Someday is Now: The Art of Corita Kent

June 14 – November 1, 2015

Someday is Now: The Art of Corita Kent is the first full-scale exhibition to survey the entire career of pioneering artist and designer Corita Kent (1918-1986). For over three decades, Corita experimented in printmaking, producing a groundbreaking body of work that combines faith, activism, and teaching with messages of acceptance and hope. A Sister of the Immaculate Heart of Mary, Corita taught at the Art Department at Immaculate Heart College in Los Angeles from 1947 through 1968. At IHC, she developed her vibrant, Pop-inspired prints from the 1960s, mining a variety of secular and religious sources and using the populist printmaking medium to pose philosophical questions about racism, war, poverty, and religion. Her work was widely recognized for its revolutionary impact and remains an iconic symbol of that period in American history. As a teacher, Corita inspired her students to discover new ways of experiencing the world by seeking out revelation in everyday events. Bringing together artwork from Corita's entire career, this exhibition reveals the impassioned energy of this artist, educator, and activist.

Someday is Now: The Art of Corita Kent is organized by Ian Berry, Dayton Director of the Tang Museum, and Michael Duncan, independent curator and art critic, in collaboration with the Corita Art Center, Los Angeles. The exhibition is made possible with the generous support of the Andy Warhol Foundation for the Visual Arts and the Friends of the Tang.


Corita Kent, the sure one, 1966. Silkscreen print on Pellon, 29 3/4 x 36 inches. Collection: Corita Art Center, Immaculate Heart Community, Los Angeles, CA. Photograph by Arthur Evans, courtesy of the Tang Museum at Skidmore College.

Alexandra Grant and Steve Roden: "These Carnations Defy Language"

June 14 – November 1, 2015

Alexandra Grant and Steve Roden: "These Carnations Defy Language"
began as a seed, a conversation between the artists regarding an anthology of the French poet Francis Ponge. This exhibition stems from that conversation, which presents new individual and co-created works by Grant and Roden that highlight their use of textual sources and their own conceptual systems to inspire and structure their production.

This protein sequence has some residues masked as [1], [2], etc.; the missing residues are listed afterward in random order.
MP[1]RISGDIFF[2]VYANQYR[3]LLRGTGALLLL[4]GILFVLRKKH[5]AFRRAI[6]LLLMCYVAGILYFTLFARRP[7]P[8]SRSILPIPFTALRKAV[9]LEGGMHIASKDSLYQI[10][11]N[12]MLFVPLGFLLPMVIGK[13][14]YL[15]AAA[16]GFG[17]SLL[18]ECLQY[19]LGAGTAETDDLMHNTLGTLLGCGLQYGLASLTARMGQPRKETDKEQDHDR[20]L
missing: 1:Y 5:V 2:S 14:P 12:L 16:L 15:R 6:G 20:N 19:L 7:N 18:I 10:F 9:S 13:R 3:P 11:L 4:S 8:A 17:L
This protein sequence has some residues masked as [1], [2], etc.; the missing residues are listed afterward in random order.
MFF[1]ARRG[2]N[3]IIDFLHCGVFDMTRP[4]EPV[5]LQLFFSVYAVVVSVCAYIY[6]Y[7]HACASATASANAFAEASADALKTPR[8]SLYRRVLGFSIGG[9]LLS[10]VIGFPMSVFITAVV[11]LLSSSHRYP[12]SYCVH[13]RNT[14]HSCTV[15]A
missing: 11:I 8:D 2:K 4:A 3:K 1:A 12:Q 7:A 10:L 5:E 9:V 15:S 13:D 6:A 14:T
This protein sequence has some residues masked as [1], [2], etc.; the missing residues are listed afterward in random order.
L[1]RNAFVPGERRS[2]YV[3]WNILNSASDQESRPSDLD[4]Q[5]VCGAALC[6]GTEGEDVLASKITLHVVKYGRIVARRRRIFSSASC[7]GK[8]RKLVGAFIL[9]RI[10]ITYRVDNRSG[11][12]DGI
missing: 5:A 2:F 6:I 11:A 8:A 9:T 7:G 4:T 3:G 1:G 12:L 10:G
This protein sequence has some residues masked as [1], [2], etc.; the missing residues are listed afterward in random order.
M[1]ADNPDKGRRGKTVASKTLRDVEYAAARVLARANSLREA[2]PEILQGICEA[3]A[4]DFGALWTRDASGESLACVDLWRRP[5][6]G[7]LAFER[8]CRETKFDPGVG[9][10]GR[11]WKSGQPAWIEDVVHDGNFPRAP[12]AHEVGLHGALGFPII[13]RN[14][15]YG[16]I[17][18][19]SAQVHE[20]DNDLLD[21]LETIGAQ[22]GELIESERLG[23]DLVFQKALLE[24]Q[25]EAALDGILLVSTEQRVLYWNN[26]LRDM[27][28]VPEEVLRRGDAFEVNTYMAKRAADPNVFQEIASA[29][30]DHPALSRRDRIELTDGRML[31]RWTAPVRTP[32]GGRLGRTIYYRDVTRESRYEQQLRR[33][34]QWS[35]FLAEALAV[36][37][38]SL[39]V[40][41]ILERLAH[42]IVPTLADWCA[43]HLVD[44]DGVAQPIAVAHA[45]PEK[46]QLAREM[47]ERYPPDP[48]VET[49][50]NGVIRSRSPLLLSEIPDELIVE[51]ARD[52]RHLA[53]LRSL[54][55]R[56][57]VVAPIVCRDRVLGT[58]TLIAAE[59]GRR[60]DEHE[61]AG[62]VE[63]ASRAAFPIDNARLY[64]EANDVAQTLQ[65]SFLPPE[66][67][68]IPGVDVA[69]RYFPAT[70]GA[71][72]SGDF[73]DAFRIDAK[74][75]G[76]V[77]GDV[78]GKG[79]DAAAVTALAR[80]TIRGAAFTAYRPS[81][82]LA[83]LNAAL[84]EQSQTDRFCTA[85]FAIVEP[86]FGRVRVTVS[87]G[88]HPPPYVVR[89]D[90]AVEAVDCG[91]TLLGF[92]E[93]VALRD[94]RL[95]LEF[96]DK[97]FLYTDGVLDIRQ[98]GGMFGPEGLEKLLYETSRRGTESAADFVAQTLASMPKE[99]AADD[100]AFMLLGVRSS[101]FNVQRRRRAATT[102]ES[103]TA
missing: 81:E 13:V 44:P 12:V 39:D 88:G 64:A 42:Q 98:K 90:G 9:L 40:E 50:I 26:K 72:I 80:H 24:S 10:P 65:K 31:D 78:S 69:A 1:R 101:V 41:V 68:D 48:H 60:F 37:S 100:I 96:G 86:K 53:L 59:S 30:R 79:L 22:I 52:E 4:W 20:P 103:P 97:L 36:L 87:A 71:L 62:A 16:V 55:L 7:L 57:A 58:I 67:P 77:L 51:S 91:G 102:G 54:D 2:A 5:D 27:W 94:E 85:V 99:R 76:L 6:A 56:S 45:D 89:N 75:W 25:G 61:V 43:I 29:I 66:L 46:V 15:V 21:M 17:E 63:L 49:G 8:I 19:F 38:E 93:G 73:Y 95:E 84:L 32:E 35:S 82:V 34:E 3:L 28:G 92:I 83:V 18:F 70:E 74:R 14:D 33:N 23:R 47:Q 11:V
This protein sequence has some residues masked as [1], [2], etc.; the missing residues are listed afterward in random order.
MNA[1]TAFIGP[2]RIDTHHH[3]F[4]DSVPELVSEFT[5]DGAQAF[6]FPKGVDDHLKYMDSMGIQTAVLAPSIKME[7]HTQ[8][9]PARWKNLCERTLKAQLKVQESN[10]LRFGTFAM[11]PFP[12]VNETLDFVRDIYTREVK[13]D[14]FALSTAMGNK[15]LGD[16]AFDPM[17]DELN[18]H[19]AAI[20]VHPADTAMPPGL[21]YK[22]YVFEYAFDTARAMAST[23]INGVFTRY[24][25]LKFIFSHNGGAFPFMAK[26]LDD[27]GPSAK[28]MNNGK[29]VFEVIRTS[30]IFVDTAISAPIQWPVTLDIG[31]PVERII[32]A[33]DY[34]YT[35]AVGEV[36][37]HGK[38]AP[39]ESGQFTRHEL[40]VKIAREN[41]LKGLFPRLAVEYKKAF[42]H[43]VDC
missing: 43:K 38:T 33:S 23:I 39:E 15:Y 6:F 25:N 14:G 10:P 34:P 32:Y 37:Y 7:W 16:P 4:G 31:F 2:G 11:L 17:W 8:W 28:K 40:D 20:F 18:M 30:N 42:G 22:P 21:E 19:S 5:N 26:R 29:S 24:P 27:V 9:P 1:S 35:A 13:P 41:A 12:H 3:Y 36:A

Grant's paintings from her new series Antigone 3000 continue her inquiry of literary texts as source material for her imagery. The works in "These Carnations Defy Language" explore and map the Greek myth of Antigone from its original basis in Sophocles' text to a current exchange on the importance of Antigone to future generations with Pasadena-based poet and artist Kate Durbin. Roden introduces a new body of work titled snowbirds don't fly. His paintings, drawings, and video respond to various significant childhood images, experiences, and encounters, including Neal Adams' artistry for issue 85 of DC's Green Lantern/Green Arrow comic, a group of Domus magazines found in his father's basement, and a Hebrew prayer book belonging to his great grandfather.

In addition, the exhibition includes a collaborative series of works on paper that explore a text that has inspired both artists: Francis Ponge's Mute Objects of Expression, a book of poems from which the exhibition's title is taken. Pushing the artists' interests in language and systems beyond the gallery walls, "These Carnations Defy Language" will feature a related publication with an essay by Leslie Jones, Ph.D., Curator of Prints and Drawings at LACMA.


Alexandra Grant, I was born to love not to hate (3), 2015. Mixed media on paper backed with fabric, 126 x 72 inches. Courtesy of the Artist. Photo credit: Brian Forrest.